The elected larceny originators were Councilwoman Krajewski, who grabbed $297,466, and her BFF, City Commissioner Marge Tartaglione, who took $308,625. They returned to their jobs despite the DROP requirement of an "irrevocable commitment to separate from city service." Krajewski later declined to seek reelection and Tartaglione was voted out, along with another double-dipper, Frank Rizzo Jr.
To be fair, they were beaten to the trough by Police Commissioner Sylvester Johnson, who resigned, took $389,000, then was "rehired" by Street. But he was appointed, not elected.
To the elected officials, and others who followed their vile example, such as Councilwoman Marian Tasco, their "irrevocable commitment" was just words, empty words.
As a result of the profound abuse by the Entitled, oops, I mean the Elected Class, the General Assembly in 2009 prohibited elected officials from enrolling in DROP, and a shamed Council banned the program for all future elected officials, but grandfathered all current officials. That explains the obscenity of why Anthony Clark, who is rarely at his chairman's desk in the City Commissioners office, will collect almost $500,000 when he retires at the end of his current four-year term.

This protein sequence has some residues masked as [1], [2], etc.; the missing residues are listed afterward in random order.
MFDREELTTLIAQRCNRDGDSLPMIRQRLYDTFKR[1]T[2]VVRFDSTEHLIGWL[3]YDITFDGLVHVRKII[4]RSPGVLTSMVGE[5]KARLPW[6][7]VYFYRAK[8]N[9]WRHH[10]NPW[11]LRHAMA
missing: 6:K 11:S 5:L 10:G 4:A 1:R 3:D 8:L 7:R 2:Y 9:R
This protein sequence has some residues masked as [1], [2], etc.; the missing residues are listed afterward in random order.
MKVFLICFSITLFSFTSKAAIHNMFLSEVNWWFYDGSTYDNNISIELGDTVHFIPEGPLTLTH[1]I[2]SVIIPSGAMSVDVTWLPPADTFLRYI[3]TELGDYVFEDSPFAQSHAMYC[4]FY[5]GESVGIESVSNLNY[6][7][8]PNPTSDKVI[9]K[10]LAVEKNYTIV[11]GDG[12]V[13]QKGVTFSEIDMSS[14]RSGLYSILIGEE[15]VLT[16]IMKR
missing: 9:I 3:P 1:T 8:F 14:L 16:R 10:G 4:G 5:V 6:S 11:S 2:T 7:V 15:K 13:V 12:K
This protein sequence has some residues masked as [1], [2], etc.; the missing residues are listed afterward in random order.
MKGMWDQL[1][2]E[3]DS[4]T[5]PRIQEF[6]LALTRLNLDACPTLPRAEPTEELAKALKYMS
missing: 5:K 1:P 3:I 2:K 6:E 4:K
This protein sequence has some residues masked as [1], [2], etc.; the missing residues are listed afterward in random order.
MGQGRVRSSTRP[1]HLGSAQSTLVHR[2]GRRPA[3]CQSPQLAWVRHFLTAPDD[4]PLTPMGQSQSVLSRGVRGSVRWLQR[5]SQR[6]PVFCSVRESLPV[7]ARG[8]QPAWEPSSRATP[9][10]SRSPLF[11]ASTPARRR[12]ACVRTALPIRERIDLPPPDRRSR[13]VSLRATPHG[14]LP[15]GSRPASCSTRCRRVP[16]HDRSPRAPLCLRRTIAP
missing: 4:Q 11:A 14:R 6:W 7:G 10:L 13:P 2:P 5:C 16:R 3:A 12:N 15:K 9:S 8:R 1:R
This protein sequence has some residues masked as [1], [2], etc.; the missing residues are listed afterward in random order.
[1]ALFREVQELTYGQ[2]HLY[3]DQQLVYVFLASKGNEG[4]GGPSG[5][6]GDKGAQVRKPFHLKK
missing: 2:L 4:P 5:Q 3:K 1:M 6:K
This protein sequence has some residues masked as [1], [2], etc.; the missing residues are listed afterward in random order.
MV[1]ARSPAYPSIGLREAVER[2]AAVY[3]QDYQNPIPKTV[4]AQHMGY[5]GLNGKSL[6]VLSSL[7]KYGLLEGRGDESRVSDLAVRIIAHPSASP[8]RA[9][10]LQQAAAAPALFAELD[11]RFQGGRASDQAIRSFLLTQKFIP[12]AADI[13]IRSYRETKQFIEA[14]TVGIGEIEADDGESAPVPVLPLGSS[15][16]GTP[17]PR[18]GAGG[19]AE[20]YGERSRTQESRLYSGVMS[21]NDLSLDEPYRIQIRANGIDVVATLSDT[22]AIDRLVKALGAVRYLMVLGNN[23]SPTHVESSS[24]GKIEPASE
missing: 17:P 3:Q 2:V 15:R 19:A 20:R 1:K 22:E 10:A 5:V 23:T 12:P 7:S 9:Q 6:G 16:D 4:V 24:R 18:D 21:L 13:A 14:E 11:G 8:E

Although there is a more or less predictable pattern to police retirements, "the year 2015 is pretty high," says Pension Board Executive Director Fran Bielli. Because "we don't survey" people when they sign up for DROP, Bielli doesn't know why last year's numbers ran high.
I heard that some believed last year's spike might have something to do with disaffected cops wanting to cash in and get out.
"I don't buy into this," says FOP lodge president John McNesby. "When I came onto the job 28 years ago, people were saying this job stinks," but it's really a great job, he says.